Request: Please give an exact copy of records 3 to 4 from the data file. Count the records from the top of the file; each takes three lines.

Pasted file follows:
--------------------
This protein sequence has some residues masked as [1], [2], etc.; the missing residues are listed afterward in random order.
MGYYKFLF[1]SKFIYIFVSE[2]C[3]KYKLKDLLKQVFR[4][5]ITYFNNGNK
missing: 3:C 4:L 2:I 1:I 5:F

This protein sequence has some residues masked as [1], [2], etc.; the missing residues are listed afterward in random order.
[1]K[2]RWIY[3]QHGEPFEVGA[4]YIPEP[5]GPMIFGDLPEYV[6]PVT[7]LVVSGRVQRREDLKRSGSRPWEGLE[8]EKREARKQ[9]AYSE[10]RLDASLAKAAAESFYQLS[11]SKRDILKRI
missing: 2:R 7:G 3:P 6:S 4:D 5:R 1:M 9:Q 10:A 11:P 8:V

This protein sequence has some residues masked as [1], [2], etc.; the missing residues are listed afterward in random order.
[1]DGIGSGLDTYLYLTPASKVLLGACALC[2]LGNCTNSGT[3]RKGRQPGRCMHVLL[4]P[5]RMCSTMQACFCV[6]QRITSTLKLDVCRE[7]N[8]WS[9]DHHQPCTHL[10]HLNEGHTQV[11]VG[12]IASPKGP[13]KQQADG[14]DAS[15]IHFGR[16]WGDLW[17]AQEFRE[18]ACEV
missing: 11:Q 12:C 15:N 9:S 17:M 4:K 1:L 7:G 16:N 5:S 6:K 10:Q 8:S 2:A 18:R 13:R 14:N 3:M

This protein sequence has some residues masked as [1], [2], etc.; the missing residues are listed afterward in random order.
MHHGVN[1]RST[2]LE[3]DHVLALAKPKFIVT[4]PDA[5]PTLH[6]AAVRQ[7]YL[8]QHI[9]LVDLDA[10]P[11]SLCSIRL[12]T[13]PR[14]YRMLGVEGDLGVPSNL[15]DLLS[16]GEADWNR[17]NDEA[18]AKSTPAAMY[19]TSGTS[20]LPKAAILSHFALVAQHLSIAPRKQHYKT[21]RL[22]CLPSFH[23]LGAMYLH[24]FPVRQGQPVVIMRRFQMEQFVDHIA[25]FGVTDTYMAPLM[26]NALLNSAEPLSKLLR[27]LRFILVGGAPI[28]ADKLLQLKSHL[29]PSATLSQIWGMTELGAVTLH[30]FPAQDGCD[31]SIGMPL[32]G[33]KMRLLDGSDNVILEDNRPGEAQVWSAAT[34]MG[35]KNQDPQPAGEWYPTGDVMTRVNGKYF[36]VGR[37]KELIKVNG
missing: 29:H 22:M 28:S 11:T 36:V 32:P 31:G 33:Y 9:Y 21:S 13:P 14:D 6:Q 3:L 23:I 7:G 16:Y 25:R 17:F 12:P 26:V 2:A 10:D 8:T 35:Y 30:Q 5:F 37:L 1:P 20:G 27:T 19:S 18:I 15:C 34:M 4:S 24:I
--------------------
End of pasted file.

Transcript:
This protein sequence has some residues masked as [1], [2], etc.; the missing residues are listed afterward in random order.
[1]DGIGSGLDTYLYLTPASKVLLGACALC[2]LGNCTNSGT[3]RKGRQPGRCMHVLL[4]P[5]RMCSTMQACFCV[6]QRITSTLKLDVCRE[7]N[8]WS[9]DHHQPCTHL[10]HLNEGHTQV[11]VG[12]IASPKGP[13]KQQADG[14]DAS[15]IHFGR[16]WGDLW[17]AQEFRE[18]ACEV
missing: 11:Q 12:C 15:N 9:S 17:M 4:K 1:L 7:G 16:N 5:S 6:K 10:Q 8:S 2:A 18:R 13:R 14:N 3:M

This protein sequence has some residues masked as [1], [2], etc.; the missing residues are listed afterward in random order.
MHHGVN[1]RST[2]LE[3]DHVLALAKPKFIVT[4]PDA[5]PTLH[6]AAVRQ[7]YL[8]QHI[9]LVDLDA[10]P[11]SLCSIRL[12]T[13]PR[14]YRMLGVEGDLGVPSNL[15]DLLS[16]GEADWNR[17]NDEA[18]AKSTPAAMY[19]TSGTS[20]LPKAAILSHFALVAQHLSIAPRKQHYKT[21]RL[22]CLPSFH[23]LGAMYLH[24]FPVRQGQPVVIMRRFQMEQFVDHIA[25]FGVTDTYMAPLM[26]NALLNSAEPLSKLLR[27]LRFILVGGAPI[28]ADKLLQLKSHL[29]PSATLSQIWGMTELGAVTLH[30]FPAQDGCD[31]SIGMPL[32]G[33]KMRLLDGSDNVILEDNRPGEAQVWSAAT[34]MG[35]KNQDPQPAGEWYPTGDVMTRVNGKYF[36]VGR[37]KELIKVNG
missing: 29:H 22:M 28:S 11:T 36:V 32:P 31:G 33:Y 9:Y 21:S 13:P 14:D 6:Q 3:L 23:I 7:G 16:Y 25:R 17:F 12:P 26:V 2:A 10:D 8:T 35:Y 30:Q 5:F 37:L 1:P 20:G 27:T 19:S 18:I 15:C 34:M 4:S 24:I